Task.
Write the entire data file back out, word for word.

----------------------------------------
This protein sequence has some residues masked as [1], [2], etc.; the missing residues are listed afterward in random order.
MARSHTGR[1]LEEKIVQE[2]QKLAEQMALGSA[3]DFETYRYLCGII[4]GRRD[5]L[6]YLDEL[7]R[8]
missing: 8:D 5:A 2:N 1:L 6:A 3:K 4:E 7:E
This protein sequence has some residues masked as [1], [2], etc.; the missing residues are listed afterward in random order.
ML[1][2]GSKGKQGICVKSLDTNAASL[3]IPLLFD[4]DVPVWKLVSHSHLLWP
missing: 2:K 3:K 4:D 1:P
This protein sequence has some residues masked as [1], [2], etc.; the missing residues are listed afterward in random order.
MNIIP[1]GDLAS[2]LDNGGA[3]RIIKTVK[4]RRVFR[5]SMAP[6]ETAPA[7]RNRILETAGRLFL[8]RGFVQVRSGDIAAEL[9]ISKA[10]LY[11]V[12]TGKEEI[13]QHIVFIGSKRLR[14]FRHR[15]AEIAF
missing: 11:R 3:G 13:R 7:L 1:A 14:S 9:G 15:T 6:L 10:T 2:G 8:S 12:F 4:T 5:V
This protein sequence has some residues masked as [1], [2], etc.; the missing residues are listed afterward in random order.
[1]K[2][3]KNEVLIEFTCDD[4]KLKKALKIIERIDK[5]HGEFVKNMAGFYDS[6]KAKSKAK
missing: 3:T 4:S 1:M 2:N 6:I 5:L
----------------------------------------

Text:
This protein sequence has some residues masked as [1], [2], etc.; the missing residues are listed afterward in random order.
MARSHTGR[1]LEEKIVQE[2]QKLAEQMALGSA[3]DFETYRYLCGII[4]GRRD[5]L[6]YLDEL[7]R[8]
missing: 8:D 5:A 2:N 1:L 6:A 3:K 4:E 7:E
This protein sequence has some residues masked as [1], [2], etc.; the missing residues are listed afterward in random order.
ML[1][2]GSKGKQGICVKSLDTNAASL[3]IPLLFD[4]DVPVWKLVSHSHLLWP
missing: 2:K 3:K 4:D 1:P
This protein sequence has some residues masked as [1], [2], etc.; the missing residues are listed afterward in random order.
MNIIP[1]GDLAS[2]LDNGGA[3]RIIKTVK[4]RRVFR[5]SMAP[6]ETAPA[7]RNRILETAGRLFL[8]RGFVQVRSGDIAAEL[9]ISKA[10]LY[11]V[12]TGKEEI[13]QHIVFIGSKRLR[14]FRHR[15]AEIAF
missing: 11:R 3:G 13:R 7:L 1:A 14:S 9:G 15:T 6:L 10:T 2:G 8:S 12:F 4:T 5:V
This protein sequence has some residues masked as [1], [2], etc.; the missing residues are listed afterward in random order.
[1]K[2][3]KNEVLIEFTCDD[4]KLKKALKIIERIDK[5]HGEFVKNMAGFYDS[6]KAKSKAK
missing: 3:T 4:S 1:M 2:N 6:I 5:L